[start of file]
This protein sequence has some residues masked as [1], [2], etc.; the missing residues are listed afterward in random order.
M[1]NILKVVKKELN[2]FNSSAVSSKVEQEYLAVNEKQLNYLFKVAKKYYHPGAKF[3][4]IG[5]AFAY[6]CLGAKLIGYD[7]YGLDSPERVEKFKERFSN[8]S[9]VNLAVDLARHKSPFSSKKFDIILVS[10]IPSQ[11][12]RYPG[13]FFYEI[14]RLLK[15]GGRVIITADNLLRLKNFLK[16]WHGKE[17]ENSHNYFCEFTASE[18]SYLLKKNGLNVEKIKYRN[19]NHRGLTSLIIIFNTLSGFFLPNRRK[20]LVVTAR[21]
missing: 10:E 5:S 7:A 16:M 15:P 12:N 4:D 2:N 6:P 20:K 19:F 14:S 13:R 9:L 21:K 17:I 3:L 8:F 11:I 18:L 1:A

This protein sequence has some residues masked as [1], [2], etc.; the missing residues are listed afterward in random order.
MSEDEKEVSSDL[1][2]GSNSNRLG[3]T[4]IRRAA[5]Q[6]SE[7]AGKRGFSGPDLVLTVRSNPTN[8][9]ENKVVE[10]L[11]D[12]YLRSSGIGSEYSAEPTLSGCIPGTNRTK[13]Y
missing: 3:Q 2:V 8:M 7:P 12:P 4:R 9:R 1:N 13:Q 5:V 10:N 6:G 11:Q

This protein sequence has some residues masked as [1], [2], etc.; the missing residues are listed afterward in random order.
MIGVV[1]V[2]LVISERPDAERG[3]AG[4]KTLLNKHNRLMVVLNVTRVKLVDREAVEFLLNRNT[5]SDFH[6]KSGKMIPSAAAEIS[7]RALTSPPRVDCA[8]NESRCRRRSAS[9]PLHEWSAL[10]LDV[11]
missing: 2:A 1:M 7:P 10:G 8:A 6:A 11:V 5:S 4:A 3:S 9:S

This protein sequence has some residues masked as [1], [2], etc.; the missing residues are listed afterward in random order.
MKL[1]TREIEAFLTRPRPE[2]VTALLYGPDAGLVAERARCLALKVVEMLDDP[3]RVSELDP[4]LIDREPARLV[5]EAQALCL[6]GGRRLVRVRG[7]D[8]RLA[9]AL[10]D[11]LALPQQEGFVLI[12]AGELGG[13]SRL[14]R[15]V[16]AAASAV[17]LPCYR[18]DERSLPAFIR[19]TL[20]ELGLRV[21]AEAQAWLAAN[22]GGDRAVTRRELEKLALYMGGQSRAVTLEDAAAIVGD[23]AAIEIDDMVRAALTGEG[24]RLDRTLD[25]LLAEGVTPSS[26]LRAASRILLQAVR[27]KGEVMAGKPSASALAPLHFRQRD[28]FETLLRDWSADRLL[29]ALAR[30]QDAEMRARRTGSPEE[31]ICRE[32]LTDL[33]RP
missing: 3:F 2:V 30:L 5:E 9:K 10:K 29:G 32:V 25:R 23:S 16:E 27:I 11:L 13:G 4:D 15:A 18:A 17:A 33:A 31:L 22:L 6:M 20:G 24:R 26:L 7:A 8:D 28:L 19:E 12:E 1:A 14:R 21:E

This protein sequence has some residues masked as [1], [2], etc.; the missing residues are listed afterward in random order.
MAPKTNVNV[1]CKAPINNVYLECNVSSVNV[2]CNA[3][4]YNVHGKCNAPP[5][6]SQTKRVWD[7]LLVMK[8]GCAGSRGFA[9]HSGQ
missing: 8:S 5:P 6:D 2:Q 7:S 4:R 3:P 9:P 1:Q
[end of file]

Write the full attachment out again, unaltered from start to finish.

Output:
This protein sequence has some residues masked as [1], [2], etc.; the missing residues are listed afterward in random order.
M[1]NILKVVKKELN[2]FNSSAVSSKVEQEYLAVNEKQLNYLFKVAKKYYHPGAKF[3][4]IG[5]AFAY[6]CLGAKLIGYD[7]YGLDSPERVEKFKERFSN[8]S[9]VNLAVDLARHKSPFSSKKFDIILVS[10]IPSQ[11][12]RYPG[13]FFYEI[14]RLLK[15]GGRVIITADNLLRLKNFLK[16]WHGKE[17]ENSHNYFCEFTASE[18]SYLLKKNGLNVEKIKYRN[19]NHRGLTSLIIIFNTLSGFFLPNRRK[20]LVVTAR[21]
missing: 10:E 5:S 7:A 16:M 15:P 12:N 4:D 2:N 6:P 20:K 19:F 14:S 13:R 9:L 21:K 17:I 3:L 8:F 11:I 18:L 1:A

This protein sequence has some residues masked as [1], [2], etc.; the missing residues are listed afterward in random order.
MSEDEKEVSSDL[1][2]GSNSNRLG[3]T[4]IRRAA[5]Q[6]SE[7]AGKRGFSGPDLVLTVRSNPTN[8][9]ENKVVE[10]L[11]D[12]YLRSSGIGSEYSAEPTLSGCIPGTNRTK[13]Y
missing: 3:Q 2:V 8:M 7:P 12:P 4:R 9:R 1:N 13:Q 5:V 10:N 6:G 11:Q

This protein sequence has some residues masked as [1], [2], etc.; the missing residues are listed afterward in random order.
MIGVV[1]V[2]LVISERPDAERG[3]AG[4]KTLLNKHNRLMVVLNVTRVKLVDREAVEFLLNRNT[5]SDFH[6]KSGKMIPSAAAEIS[7]RALTSPPRVDCA[8]NESRCRRRSAS[9]PLHEWSAL[10]LDV[11]
missing: 2:A 1:M 7:P 10:G 8:A 6:A 11:V 5:S 4:A 3:S 9:S

This protein sequence has some residues masked as [1], [2], etc.; the missing residues are listed afterward in random order.
MKL[1]TREIEAFLTRPRPE[2]VTALLYGPDAGLVAERARCLALKVVEMLDDP[3]RVSELDP[4]LIDREPARLV[5]EAQALCL[6]GGRRLVRVRG[7]D[8]RLA[9]AL[10]D[11]LALPQQEGFVLI[12]AGELGG[13]SRL[14]R[15]V[16]AAASAV[17]LPCYR[18]DERSLPAFIR[19]TL[20]ELGLRV[21]AEAQAWLAAN[22]GGDRAVTRRELEKLALYMGGQSRAVTLEDAAAIVGD[23]AAIEIDDMVRAALTGEG[24]RLDRTLD[25]LLAEGVTPSS[26]LRAASRILLQAVR[27]KGEVMAGKPSASALAPLHFRQRD[28]FETLLRDWSADRLL[29]ALAR[30]QDAEMRARRTGSPEE[31]ICRE[32]LTDL[33]RP
missing: 3:F 2:V 30:L 5:E 9:K 10:K 29:G 32:V 25:R 23:S 16:E 27:I 11:L 13:G 4:D 15:A 18:A 17:A 33:A 31:L 22:L 6:M 20:G 24:R 26:L 7:A 8:D 28:L 19:E 12:E 1:A 14:R 21:E

This protein sequence has some residues masked as [1], [2], etc.; the missing residues are listed afterward in random order.
MAPKTNVNV[1]CKAPINNVYLECNVSSVNV[2]CNA[3][4]YNVHGKCNAPP[5][6]SQTKRVWD[7]LLVMK[8]GCAGSRGFA[9]HSGQ
missing: 8:S 5:P 6:D 2:Q 7:S 4:R 3:P 9:P 1:Q